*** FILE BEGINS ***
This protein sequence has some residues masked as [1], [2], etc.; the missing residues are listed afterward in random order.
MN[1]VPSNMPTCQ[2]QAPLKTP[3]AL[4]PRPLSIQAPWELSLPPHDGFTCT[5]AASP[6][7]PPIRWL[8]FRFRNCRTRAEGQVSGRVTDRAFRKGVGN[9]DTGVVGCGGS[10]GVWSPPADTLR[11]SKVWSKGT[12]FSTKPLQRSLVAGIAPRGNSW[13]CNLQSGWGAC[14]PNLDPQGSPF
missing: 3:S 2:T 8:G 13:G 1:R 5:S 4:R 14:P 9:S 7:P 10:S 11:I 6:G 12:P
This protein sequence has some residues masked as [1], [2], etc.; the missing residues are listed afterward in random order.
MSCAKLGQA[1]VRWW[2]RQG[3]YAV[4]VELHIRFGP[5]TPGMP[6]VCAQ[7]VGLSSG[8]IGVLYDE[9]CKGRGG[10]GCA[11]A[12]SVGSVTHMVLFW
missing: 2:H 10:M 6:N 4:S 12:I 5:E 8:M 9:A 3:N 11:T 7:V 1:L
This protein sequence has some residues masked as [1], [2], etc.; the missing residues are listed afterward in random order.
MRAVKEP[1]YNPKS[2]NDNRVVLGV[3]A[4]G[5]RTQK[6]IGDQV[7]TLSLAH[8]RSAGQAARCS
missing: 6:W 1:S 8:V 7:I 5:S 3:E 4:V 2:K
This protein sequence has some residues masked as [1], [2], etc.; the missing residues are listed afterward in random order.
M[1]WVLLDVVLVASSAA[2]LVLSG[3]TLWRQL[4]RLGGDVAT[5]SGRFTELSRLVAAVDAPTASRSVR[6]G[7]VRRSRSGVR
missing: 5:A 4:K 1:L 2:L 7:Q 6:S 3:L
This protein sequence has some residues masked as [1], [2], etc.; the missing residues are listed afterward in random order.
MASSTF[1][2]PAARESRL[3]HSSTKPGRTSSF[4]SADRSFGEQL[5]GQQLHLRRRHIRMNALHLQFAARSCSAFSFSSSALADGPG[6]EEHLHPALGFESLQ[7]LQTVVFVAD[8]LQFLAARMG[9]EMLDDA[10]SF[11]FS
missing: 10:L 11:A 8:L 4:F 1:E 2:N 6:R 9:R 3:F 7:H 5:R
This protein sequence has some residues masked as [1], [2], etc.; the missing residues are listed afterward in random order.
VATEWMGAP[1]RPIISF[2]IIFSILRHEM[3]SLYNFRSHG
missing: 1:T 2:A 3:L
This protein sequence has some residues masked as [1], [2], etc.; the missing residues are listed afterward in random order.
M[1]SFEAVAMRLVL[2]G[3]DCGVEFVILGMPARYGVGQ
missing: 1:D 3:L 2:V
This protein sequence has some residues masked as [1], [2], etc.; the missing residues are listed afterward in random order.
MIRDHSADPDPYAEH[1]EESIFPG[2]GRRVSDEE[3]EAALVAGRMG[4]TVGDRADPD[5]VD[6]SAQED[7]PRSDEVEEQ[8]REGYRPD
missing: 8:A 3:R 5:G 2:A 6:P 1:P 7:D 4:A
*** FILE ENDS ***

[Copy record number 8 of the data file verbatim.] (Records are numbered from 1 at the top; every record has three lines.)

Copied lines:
This protein sequence has some residues masked as [1], [2], etc.; the missing residues are listed afterward in random order.
MIRDHSADPDPYAEH[1]EESIFPG[2]GRRVSDEE[3]EAALVAGRMG[4]TVGDRADPD[5]VD[6]SAQED[7]PRSDEVEEQ[8]REGYRPD
missing: 8:A 3:R 5:G 2:A 6:P 1:P 7:D 4:A